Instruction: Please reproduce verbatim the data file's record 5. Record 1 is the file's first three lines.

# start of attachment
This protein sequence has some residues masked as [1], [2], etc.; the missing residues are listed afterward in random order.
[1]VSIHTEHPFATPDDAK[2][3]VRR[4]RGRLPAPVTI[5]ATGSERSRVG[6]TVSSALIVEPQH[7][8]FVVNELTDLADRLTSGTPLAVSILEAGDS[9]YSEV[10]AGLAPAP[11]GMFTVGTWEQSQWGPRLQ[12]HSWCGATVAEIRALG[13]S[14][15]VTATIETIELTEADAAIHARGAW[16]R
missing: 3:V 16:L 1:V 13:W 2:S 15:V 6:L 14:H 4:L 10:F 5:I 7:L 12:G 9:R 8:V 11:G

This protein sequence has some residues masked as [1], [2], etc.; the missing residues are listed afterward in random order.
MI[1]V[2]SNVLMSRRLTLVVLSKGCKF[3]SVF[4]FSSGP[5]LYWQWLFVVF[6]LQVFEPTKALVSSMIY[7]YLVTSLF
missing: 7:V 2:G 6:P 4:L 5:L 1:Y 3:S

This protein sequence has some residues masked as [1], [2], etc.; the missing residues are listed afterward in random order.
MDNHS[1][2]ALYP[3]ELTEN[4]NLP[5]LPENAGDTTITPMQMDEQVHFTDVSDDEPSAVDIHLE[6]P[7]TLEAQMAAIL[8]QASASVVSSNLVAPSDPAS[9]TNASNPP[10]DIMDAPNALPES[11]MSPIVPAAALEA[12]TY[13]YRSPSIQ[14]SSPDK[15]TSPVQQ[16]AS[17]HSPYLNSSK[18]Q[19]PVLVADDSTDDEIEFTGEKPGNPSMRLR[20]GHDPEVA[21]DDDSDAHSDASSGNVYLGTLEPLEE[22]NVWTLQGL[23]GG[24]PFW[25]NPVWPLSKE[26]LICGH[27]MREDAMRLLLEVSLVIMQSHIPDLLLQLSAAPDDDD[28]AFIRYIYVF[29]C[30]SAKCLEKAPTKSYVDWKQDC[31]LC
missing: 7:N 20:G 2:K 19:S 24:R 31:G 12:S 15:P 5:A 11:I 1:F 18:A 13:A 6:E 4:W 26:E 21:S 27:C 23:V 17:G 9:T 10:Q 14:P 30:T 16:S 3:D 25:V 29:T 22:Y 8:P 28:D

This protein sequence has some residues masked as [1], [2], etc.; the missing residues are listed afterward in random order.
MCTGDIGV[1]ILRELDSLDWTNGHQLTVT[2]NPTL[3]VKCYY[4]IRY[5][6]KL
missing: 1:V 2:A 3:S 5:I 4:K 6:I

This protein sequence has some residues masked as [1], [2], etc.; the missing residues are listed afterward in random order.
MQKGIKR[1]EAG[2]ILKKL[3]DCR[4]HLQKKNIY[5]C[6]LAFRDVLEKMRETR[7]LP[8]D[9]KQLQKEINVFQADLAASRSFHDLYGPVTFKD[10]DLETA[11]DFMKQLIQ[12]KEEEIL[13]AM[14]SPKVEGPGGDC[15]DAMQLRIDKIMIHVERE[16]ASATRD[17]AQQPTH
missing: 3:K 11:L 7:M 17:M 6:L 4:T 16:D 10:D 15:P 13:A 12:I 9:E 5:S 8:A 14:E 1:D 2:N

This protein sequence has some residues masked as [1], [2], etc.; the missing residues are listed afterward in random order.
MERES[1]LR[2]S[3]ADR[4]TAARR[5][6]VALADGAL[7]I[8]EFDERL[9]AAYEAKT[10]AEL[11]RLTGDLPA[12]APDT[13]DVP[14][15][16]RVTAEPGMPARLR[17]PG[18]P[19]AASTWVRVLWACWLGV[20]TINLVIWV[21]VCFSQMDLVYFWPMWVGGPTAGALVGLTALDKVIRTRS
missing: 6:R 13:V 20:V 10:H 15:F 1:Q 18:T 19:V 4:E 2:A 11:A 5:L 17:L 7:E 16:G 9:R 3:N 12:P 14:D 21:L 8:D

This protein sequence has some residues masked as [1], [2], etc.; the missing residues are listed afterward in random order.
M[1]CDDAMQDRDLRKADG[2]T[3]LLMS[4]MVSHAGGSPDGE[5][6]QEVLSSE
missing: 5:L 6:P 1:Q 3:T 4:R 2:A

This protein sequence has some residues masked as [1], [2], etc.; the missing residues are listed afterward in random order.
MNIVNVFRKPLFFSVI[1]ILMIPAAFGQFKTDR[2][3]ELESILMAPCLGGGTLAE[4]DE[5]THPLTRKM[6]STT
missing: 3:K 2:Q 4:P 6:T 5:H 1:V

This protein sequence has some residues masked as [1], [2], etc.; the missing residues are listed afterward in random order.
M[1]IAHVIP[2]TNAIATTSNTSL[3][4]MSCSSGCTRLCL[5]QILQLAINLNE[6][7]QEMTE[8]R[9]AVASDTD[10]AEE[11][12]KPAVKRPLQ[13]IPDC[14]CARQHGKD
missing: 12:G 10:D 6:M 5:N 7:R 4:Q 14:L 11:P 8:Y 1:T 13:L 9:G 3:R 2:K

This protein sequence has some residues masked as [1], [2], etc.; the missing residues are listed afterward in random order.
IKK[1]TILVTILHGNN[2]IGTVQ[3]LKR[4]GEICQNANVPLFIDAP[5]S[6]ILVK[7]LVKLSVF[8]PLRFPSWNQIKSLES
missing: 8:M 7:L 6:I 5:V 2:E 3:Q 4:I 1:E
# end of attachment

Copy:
This protein sequence has some residues masked as [1], [2], etc.; the missing residues are listed afterward in random order.
MQKGIKR[1]EAG[2]ILKKL[3]DCR[4]HLQKKNIY[5]C[6]LAFRDVLEKMRETR[7]LP[8]D[9]KQLQKEINVFQADLAASRSFHDLYGPVTFKD[10]DLETA[11]DFMKQLIQ[12]KEEEIL[13]AM[14]SPKVEGPGGDC[15]DAMQLRIDKIMIHVERE[16]ASATRD[17]AQQPTH
missing: 3:K 11:L 7:M 17:M 6:L 4:T 16:D 10:D 15:P 13:A 12:I 9:E 5:S 8:A 14:E 1:D 2:N